has extensive experience in portfolio management and IP strategy, as well as in the preparation and prosecution of patent applications in the United States and internationally. She has conducted numerous freedom to operate searches and invalidity searches and counseled her clients in light of the same. Recognized as exceptional by her peers and colleagues, Kim has been named Rising Star in Intellectual Property, Top 40 under 40, and SuperLawyer in Minnesota Law and Politics. Kim is active in local and national bar associations and participates in local pro bono efforts.
For more information or to contact Kim, please visit her Firm Profile Page.
The U.S. Court of Appeals for the Federal Circuit (CAFC) on March 1 affirmed a district court’s decision that a patent owner’s “scandalous and baseless allegations” against IBM, SAP America, Inc. (“SAP”) and JP Morgan Chase (“Chase”) warranted monetary sanctions. The CAFC decision also noted that patent infringement is not a predicate act for purposes of the Racketeer Influenced and Corrupt Organizations Act (RICO) and that “redundant, immaterial, impertinent or scandalous” matter may be stricken from the record as a lesser, alternate sanction to monetary sanctions.”
On January 9, 2019, Moderna Therapeutics, Inc. (“Moderna”) filed a petition requesting inter partes review of U.S. Patent No. 8,058,069 (the ‘069 patent) owned by Arbutus Biopharma. The ‘069 patent is directed to lipid nanoparticle technology, the same technology that Moderna is using in its efforts to develop a vaccine for COVID-19. The Patent Trial and Appeal Board (PTAB) instituted review, but in their decision last week, determined that Moderna had not shown, by a preponderance of the evidence, that claims 1-22 of the ‘069 patent are unpatentable under 35 USC § 103.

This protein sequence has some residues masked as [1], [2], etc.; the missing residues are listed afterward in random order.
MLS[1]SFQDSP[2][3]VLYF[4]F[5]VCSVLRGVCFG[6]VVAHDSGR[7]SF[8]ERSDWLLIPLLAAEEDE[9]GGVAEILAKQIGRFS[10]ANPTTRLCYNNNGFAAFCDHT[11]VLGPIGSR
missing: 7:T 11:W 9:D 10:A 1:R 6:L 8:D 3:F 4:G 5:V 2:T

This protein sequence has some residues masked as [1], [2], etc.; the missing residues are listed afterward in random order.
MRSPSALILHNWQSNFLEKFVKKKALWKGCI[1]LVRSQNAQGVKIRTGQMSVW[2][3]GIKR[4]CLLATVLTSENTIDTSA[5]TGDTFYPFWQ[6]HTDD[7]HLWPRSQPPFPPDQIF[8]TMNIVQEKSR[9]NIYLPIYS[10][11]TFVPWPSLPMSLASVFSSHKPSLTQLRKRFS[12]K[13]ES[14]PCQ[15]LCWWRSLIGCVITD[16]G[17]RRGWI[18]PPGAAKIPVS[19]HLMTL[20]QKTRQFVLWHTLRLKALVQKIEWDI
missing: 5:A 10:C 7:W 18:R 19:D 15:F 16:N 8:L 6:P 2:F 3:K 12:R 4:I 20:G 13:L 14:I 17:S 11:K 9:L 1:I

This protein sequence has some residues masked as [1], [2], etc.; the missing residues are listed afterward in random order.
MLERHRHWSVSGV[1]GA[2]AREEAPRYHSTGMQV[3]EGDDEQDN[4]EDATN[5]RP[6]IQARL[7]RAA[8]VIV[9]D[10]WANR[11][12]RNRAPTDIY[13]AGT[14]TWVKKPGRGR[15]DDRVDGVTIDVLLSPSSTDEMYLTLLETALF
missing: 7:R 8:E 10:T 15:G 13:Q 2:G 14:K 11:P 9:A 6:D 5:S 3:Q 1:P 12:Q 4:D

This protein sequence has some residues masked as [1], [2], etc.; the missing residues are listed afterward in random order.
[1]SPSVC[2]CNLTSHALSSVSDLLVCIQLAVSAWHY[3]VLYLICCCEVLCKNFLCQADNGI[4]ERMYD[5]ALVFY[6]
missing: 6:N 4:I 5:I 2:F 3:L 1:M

Ten years ago today, the U.S. Supreme Court handed down what at the time was one of the most important patent decisions in decades. It signaled a new era in patent law—not least of all because Bilski seemed to jumpstart the Supremes’ interest in patent cases. On this milestone anniversary, it’s worth reminding ourselves how we ended up where we are today. In the years since Bilski, the Court has decided Mayo v. Prometheus, Myriad and Alice. If the decision in State Street can be said to have marked the onset of a golden era in the patentability of software and business method patents, the decision in Bilski marked the beginning of the end, and Alice was its death knell, with its introduction of a two-step test for eligibility. Indeed, the unpredictability of application of 101 extends throughout all practice areas.
Cochlear Bone Anchored Solutions AB (“Cochlear”) owns U.S. Patent No. 7,043,040 (“the ‘040 patent”), directed to a hearing aid for use in those with unilateral hearing loss. Oticon Medical AB, etc. (“Oticon”) successfully petitioned for inter partes review (IPR) of all claims of the ‘040 patent, and in those reviews the USPTO Patent and Trial Appeal Board (“PTAB” or “Board”) held claims 4-6 and 11-12 unpatentable, but maintained the validity of claims 7-10. Cochlear appealed the PTAB’s decision with respect to claims 4-6 and 11-12, while Oticon cross-appealed the PTAB’s determination in connection with claims 7-10. The Federal Circuit (Newman, O’Malley and Taranto) affirmed, but for claim 10, on which they vacated and remanded to the PTAB for further action.